“Dead Reckoning Part One” follows the events of “Fallout,” where Hunt and his IMF crew saved the world from a nuclear apocalypse amid a series of double-crosses, including a memorable turn from Henry Cavill (as CIA assassin August Walker). The movie was the highest-grossing entry in the franchise, earning nearly $800 million at the box office.

Joining Cruise for this mission are Simon Pegg (IMF field agent Benji Dunn), Rebecca Ferguson (former MI6 agent turned IMF ally Ilsa Faust) and Ving Rhames (IMF computer technician Luther Stickell, who is Hunt’s closest friend and the only other character to appear). in all seven movies).

Simon Pegg (Benji Dunn), Rebecca Ferguson (Ilsa Faust), Tom Cruise (Ethan Hunt) and Ving Rhames (Luther Stickell) in “Mission Impossible: Fallout.”
David James

Also returning from “Fallout” are Vanessa Kirby — Alanna Mitsopolis, a black market arms dealer also known as the White Widow — and Frederick Schmidt, as her brother Zola. The siblings are in the family business: Their mother is Max (Vanessa Redgrave), the world-class smuggler Ethan tangoed with in the 1996 original.

Among the spy thriller’s new players are Hayley Atwell, Esai Morales, Pom Klementieff and Shea Whigham, who all feature prominently in the film’s first footage. Atwell plays a mysterious new character named Grace, while Morales serves as “Dead Reckoning’s” primary villain.

In March 2021, McQuarrie announced that the cast would also include Cary Elwes, Indira Varma, Rob Delaney, Charles Parnell and Mark Gatiss. Rounding out the ensemble are Greg Tarzan Davis (who appeared with Cruise in “Top Gun: Maverick”) and Mariela Garriga, both in undisclosed roles. Joining the ensemble for “Mission: Impossible 8” are Holt McCallany, Nick Offerman and Janet McTeer.

COVID Delays

“Dead Reckoning Part One” was initially scheduled to debut on July 23, 2021 before the COVID-19 pandemic delayed the film almost exactly two years. Its release date has changed four times.

The production was one of the first major studio films to resume after the pandemic struck, but its globe-trotting shoot proved to be challenging as COVID cases waned and then surged in many of the half-dozen countries where the movie was set to shoot. As the production pivoted locations, it also shut down approximately seven times, and the budget ballooned to $290 million, which far surpassed the $190 million spent on “Fallout.”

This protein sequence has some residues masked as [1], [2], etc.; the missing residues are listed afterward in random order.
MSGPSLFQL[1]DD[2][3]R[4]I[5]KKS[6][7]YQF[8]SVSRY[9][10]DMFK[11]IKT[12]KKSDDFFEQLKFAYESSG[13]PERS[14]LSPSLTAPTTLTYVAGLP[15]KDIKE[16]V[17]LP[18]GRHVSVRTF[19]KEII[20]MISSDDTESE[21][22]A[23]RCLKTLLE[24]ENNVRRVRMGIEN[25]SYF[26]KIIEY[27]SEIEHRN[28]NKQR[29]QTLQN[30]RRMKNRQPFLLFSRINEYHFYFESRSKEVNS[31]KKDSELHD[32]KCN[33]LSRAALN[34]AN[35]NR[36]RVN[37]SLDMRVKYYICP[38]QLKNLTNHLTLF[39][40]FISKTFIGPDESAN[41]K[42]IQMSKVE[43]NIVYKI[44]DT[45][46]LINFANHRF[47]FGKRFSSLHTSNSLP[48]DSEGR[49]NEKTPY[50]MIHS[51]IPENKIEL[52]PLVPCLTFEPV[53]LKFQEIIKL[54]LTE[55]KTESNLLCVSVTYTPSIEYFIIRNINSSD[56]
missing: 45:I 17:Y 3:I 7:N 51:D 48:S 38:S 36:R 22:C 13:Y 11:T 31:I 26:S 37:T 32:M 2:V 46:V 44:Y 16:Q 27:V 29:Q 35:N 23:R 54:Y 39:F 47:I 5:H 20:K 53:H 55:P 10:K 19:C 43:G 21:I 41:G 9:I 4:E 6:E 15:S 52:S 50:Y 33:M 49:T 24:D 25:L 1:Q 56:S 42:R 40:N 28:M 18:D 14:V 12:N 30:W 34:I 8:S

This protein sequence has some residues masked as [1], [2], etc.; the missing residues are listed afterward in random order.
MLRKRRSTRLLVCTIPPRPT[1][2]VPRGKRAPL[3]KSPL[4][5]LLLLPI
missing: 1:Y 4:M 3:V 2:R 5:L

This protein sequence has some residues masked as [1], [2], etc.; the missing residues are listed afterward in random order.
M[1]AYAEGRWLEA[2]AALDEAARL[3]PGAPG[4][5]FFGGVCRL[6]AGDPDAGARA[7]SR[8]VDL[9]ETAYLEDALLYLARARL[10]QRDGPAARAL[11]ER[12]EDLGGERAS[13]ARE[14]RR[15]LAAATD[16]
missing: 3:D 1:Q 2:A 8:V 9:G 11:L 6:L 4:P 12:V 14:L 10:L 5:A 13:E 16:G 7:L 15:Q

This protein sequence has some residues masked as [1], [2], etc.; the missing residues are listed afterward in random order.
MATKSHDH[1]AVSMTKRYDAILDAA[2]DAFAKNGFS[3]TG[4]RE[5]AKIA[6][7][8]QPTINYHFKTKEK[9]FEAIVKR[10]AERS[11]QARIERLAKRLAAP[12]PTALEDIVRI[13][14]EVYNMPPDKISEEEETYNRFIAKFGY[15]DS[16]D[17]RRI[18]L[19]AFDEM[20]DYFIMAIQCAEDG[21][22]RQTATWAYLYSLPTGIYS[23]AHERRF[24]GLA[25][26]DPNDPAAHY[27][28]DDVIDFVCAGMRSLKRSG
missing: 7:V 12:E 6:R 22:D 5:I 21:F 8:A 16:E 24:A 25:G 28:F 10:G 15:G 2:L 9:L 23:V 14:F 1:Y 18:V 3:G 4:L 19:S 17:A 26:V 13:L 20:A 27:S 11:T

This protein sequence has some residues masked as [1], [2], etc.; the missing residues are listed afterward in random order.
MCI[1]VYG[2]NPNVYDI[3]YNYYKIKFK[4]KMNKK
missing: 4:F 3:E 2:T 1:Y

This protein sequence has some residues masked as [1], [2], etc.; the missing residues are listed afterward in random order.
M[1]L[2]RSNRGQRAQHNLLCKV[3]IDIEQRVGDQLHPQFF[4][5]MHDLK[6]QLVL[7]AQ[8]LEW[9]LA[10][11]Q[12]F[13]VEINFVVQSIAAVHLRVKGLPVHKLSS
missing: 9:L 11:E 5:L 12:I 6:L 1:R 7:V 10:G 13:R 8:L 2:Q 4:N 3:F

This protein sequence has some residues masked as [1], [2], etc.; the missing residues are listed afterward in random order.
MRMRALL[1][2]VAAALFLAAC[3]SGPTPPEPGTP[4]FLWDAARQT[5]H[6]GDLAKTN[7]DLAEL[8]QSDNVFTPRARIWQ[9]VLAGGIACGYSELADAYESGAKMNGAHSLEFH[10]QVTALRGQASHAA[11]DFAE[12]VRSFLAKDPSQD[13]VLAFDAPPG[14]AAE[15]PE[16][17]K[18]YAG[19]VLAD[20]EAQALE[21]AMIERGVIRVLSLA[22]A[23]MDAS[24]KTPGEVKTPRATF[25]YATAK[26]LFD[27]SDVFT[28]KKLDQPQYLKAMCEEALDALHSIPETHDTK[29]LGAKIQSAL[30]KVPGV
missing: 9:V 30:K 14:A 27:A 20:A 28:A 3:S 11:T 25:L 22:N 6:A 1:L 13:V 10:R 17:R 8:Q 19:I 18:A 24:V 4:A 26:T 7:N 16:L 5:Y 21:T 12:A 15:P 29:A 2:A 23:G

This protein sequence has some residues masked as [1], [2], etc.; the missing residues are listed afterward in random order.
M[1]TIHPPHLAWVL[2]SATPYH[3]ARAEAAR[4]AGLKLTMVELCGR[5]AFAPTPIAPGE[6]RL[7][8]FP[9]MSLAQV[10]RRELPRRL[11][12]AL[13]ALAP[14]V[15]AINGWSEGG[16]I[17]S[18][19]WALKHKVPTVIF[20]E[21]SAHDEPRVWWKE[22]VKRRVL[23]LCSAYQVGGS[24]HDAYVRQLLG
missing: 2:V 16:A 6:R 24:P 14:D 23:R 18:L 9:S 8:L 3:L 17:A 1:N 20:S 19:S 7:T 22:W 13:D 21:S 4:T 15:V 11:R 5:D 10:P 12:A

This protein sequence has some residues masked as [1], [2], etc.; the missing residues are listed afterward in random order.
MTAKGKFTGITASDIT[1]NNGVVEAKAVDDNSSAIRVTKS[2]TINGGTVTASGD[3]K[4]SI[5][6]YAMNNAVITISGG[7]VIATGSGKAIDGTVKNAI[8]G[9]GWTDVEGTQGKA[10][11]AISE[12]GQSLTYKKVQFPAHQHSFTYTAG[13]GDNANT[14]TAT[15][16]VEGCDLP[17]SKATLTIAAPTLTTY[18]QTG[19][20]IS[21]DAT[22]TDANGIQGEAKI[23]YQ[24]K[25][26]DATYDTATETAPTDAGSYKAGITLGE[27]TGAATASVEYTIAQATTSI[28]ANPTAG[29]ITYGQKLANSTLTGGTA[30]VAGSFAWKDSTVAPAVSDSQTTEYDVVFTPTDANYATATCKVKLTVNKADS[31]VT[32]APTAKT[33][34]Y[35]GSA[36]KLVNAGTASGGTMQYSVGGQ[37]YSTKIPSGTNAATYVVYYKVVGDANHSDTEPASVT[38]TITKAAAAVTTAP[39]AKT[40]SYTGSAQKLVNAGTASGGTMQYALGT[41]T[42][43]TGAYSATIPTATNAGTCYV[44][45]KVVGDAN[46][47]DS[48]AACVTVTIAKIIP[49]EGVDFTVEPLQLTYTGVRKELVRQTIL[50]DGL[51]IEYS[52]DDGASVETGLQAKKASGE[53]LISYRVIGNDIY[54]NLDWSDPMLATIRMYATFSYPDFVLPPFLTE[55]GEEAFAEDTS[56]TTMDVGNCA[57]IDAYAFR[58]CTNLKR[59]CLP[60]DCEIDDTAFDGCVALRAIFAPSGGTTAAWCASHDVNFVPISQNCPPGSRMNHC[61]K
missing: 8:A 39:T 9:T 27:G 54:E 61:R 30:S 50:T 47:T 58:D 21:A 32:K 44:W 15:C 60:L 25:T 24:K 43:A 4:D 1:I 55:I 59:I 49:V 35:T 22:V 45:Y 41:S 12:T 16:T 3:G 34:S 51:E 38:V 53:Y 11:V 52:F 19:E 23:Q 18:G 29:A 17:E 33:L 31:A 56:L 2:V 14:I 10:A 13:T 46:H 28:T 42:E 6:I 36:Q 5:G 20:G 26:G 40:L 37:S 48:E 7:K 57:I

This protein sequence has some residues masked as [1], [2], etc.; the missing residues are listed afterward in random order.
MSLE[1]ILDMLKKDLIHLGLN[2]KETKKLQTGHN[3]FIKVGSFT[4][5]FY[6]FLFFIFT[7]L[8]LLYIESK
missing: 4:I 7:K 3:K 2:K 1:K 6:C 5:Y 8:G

While the cost-increases were unavoidable given the circumstances, Cruise also became the champion of COVID-safety on set in December 2020 after an audio clip leaked to the press of him chastising crew members on location in the UK for not adhering to the protocols.

As first reported by The Sun, after Cruise saw two crew members standing too close to each other in front of a computer screen, he told the crew: “We are the gold standard. They’re back there in Hollywood making movies right now because of us. Because they believe in us and what we’re doing. I’m on the phone with every fucking studio at night, insurance companies, producers and they’re looking at us and using us to make their movies. We are creating thousands of jobs, you motherfuckers. I don’t ever want to see it again. Ever!”

While the clip was controversial due to Cruise’s obvious frustration, George Clooney was among Cruise’s defenders, telling Howard Stern (via E! Online) that the actor “didn’t overreact because it is a problem.”

Clooney added: “I have a friend who’s an AD on another TV show who just had the almost exact same thing happen with not quite as far out a response… I understand why he did it. He’s not wrong at all about that. You know, I just, I don’t know that I would have done it quite that personally, but I don’t know all the circumstances so maybe he had it 10 or 15 times before.”

Tom Cruise (Ethan Hunt) in “Mission: Impossible – Fallout” from Paramount Pictures and Skydance.
Courtesy of Chiabella James

Does this mark the end of the line for Ethan?

When news broke that “Dead Reckoning” was planned to be an epic two-part extravaganza, audiences couldn’t help but be reminded of the end of the “Harry Potter,” “Twilight” and “The Hunger Games” franchises, which all ended with two-part finales.

In February, sources told Variety that the two films were designed “as a sendoff for Cruise’s Ethan Hunt character,” but filmmakers will neither confirm nor deny that this is his swan song.

“I’ve been working with Tom Cruise for 15 years and I cannot tell you the number of times I’ve been standing next to the man, witnessed an event and then read about it in the trades the next day and none of what they described is actually true,” McQuarrie said when asked directly about the future of the action franchise during an appearance on the “Light the Fuse” podcast.

He added: “You learn to ignore it and laugh at it. In today’s world, you wait 17 minutes and another news cycle will sweep it away.”

Our estimate?

As long as Cruise keeps bringing in the box office bacon, it stands to reason that the impossible missions can — and just might — continue.

… Should he choose to accept them.